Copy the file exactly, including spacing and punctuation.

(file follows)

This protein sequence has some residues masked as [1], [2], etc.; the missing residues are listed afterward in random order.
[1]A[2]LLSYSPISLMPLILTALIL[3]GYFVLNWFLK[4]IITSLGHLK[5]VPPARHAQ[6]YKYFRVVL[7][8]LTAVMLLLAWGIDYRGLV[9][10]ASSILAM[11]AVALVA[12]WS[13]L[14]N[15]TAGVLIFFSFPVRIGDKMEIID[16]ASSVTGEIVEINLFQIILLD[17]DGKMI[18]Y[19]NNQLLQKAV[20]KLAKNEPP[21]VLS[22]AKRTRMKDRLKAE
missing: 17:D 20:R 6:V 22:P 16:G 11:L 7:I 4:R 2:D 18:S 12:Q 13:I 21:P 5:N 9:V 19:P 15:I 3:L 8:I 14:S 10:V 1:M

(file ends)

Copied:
This protein sequence has some residues masked as [1], [2], etc.; the missing residues are listed afterward in random order.
[1]A[2]LLSYSPISLMPLILTALIL[3]GYFVLNWFLK[4]IITSLGHLK[5]VPPARHAQ[6]YKYFRVVL[7][8]LTAVMLLLAWGIDYRGLV[9][10]ASSILAM[11]AVALVA[12]WS[13]L[14]N[15]TAGVLIFFSFPVRIGDKMEIID[16]ASSVTGEIVEINLFQIILLD[17]DGKMI[18]Y[19]NNQLLQKAV[20]KLAKNEPP[21]VLS[22]AKRTRMKDRLKAE
missing: 17:D 20:R 6:V 22:P 16:G 11:L 7:I 4:R 2:D 18:S 12:Q 13:I 21:P 5:N 9:V 19:P 15:I 3:L 8:I 14:S 10:V 1:M